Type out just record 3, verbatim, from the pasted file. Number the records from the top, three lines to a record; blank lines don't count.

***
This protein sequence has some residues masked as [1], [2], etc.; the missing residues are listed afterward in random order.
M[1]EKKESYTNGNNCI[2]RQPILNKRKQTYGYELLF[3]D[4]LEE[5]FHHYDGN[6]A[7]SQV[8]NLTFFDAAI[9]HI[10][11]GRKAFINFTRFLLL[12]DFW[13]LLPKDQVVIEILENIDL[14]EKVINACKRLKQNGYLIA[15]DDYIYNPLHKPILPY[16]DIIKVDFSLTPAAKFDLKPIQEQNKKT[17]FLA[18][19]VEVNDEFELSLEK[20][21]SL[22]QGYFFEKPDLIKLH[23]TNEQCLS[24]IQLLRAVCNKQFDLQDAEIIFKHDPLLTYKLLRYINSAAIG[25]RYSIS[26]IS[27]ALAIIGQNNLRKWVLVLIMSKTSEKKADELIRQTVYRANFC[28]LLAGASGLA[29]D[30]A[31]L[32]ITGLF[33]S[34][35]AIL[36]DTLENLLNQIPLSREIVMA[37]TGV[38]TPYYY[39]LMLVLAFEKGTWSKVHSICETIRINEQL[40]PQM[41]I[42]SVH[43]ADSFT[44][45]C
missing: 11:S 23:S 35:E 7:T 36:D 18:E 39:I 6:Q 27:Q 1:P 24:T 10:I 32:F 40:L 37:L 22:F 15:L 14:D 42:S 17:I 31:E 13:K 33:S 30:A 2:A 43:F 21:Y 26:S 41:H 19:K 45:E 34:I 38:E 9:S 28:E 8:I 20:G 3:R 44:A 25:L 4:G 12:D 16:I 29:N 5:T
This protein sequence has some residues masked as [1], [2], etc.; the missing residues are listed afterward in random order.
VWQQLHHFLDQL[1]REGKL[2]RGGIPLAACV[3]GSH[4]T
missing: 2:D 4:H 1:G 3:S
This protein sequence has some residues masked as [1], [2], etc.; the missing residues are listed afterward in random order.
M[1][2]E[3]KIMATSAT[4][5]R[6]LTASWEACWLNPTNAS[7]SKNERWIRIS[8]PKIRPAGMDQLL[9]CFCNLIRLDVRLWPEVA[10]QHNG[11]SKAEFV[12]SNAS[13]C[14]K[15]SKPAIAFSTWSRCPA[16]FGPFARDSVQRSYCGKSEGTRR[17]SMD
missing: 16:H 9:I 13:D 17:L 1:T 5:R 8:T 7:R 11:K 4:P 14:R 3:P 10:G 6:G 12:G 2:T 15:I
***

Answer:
This protein sequence has some residues masked as [1], [2], etc.; the missing residues are listed afterward in random order.
M[1][2]E[3]KIMATSAT[4][5]R[6]LTASWEACWLNPTNAS[7]SKNERWIRIS[8]PKIRPAGMDQLL[9]CFCNLIRLDVRLWPEVA[10]QHNG[11]SKAEFV[12]SNAS[13]C[14]K[15]SKPAIAFSTWSRCPA[16]FGPFARDSVQRSYCGKSEGTRR[17]SMD
missing: 16:H 9:I 13:D 17:L 1:T 5:R 8:T 7:R 11:K 4:P 14:R 3:P 10:G 6:G 12:G 2:T 15:I